0
Article |

Encephalopathy With Metronidazole in a Child

JULIAN BAILES, MD; JOHN WILLIS, MD; CEDRIC PRIEBE, MD; RICHARD STRUB, MD
Am J Dis Child. 1983;137(3):290-291. doi:10.1001/archpedi.1983.02140290076021.
Text Size: A A A
Published online

Recent reports imply that high doses of metronidazole hydrochloride cause CNS toxic effects in adults.1,2 To our knowledge, such toxic effects have not been reported in children. We describe a child who experienced seizures and prolonged neurologic abnormalities after the administration of intravenous (IV) metronidazole.

Report of a Case.—A previously well 12-year-old boy had surgery for a perforated appendix and generalized peritonitis on June 9, 1981. Postoperatively, therapy with IV tobramycin sulfate, 50 mg every eight hours, and clindamycin phosphate, 175 mg every six hours, was started; chloramphenicol sodium succinate, 600 mg every six hours, was added on June 11 because of persistent fever and abdominal tenderness. Tobramycin and chloramphenicol therapy was stopped on June 14, when the initial peritoneal culture showed Escherichia coli resistant to those drugs. Intravenous gentamicin sulfate, 70 mg every eight hours, and cefamandole nafate, 1 g every eight hours, were then added to the

Topics

Sign In to Access Full Content

Don't have Access?

Register and get free email Table of Contents alerts, saved searches, PowerPoint downloads, CME quizzes, and more

Subscribe for full-text access to content from 1998 forward and a host of useful features

Activate your current subscription (AMA members and current subscribers)

Purchase Online Access to this article for 24 hours

Figures

Tables

References

Correspondence

CME
Meets CME requirements for:
Browse CME for all U.S. States
Accreditation Information
The American Medical Association is accredited by the Accreditation Council for Continuing Medical Education to provide continuing medical education for physicians. The AMA designates this journal-based CME activity for a maximum of 1 AMA PRA Category 1 CreditTM per course. Physicians should claim only the credit commensurate with the extent of their participation in the activity. Physicians who complete the CME course and score at least 80% correct on the quiz are eligible for AMA PRA Category 1 CreditTM.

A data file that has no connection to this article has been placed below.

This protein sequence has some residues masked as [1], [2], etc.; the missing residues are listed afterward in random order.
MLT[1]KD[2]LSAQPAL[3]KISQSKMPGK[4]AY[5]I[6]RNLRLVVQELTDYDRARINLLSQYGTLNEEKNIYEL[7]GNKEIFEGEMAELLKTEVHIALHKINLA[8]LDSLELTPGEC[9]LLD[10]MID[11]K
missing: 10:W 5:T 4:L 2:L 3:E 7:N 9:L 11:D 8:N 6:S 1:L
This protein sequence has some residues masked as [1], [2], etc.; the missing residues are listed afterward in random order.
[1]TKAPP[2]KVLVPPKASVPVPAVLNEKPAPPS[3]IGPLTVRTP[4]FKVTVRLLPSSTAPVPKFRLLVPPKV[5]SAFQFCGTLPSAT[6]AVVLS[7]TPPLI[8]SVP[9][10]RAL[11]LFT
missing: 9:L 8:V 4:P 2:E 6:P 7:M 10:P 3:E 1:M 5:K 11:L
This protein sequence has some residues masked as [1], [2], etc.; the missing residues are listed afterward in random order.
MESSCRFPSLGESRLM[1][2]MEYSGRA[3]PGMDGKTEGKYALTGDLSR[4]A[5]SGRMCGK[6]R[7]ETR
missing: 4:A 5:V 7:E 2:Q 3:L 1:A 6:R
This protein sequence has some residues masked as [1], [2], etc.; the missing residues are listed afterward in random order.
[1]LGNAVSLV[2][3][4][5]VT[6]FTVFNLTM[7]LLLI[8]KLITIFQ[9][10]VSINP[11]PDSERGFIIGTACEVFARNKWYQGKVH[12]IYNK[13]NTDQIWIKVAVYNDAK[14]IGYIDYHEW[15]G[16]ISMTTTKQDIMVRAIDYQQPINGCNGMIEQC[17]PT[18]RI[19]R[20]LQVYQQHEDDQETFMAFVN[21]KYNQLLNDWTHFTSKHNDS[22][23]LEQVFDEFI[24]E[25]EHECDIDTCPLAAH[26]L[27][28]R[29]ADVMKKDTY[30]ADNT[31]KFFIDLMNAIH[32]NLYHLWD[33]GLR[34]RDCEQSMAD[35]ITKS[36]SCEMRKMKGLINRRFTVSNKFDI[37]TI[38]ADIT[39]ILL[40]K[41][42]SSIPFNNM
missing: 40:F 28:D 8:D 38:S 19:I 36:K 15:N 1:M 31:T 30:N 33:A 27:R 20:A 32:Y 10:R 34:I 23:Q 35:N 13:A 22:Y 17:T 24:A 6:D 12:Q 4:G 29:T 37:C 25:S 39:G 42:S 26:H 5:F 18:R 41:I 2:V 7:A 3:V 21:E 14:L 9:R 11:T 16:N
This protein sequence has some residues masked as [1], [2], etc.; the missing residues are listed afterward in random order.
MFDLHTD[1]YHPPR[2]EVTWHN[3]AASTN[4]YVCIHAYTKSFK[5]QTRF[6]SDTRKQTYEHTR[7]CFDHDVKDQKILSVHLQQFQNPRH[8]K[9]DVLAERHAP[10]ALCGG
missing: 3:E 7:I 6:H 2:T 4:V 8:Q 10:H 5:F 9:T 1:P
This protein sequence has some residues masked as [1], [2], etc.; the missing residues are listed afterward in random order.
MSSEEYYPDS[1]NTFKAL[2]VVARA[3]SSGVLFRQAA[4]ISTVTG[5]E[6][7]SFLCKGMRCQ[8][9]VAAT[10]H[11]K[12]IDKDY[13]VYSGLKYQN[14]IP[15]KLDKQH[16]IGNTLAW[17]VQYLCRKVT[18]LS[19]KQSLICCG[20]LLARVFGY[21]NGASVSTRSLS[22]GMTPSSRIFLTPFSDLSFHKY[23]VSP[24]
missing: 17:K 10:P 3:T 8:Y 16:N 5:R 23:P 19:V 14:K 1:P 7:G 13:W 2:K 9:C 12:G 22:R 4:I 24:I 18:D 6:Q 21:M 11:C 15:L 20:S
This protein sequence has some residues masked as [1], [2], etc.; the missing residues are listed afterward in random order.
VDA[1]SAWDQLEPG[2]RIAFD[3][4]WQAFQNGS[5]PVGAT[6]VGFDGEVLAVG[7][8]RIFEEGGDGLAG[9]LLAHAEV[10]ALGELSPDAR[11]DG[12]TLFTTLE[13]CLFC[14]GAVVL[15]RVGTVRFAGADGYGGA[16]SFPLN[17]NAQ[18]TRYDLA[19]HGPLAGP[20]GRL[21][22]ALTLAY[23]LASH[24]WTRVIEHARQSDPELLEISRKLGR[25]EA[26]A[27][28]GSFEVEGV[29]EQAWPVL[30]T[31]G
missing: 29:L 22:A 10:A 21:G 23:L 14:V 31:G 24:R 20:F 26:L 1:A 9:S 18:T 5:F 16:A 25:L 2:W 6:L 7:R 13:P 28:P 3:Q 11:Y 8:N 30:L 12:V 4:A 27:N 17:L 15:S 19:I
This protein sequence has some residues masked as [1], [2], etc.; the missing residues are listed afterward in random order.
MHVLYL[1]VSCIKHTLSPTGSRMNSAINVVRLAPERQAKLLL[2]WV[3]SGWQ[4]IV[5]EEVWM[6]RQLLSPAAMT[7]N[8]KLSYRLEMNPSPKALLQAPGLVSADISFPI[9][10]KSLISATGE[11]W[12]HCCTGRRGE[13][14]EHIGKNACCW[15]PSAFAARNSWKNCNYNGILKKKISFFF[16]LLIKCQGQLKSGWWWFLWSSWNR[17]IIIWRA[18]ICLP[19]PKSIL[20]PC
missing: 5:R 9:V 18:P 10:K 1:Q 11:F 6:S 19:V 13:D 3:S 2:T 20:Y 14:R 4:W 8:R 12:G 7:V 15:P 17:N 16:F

Note: You must get at least of the answers correct to pass this quiz.
You have not filled in all the answers to complete this quiz
The following questions were not answered:
Sorry, you have unsuccessfully completed this CME quiz with a score of
The following questions were not answered correctly:
Commitment to Change (optional):
Indicate what change(s) you will implement in your practice, if any, based on this CME course.
Your quiz results:
The filled radio buttons indicate your responses. The preferred responses are highlighted
For CME Course: A Proposed Model for Initial Assessment and Management of Acute Heart Failure Syndromes
Indicate what changes(s) you will implement in your practice, if any, based on this CME course.
NOTE:
Citing articles are presented as examples only. In non-demo SCM6 implementation, integration with CrossRef’s "Cited By" API will populate this tab (http://www.crossref.org/citedby.html).
Submit a Comment

Multimedia

Some tools below are only available to our subscribers or users with an online account.

Sign In to Access Full Content

Related Content

Customize your page view by dragging & repositioning the boxes below.

Jobs
brightcove.createExperiences();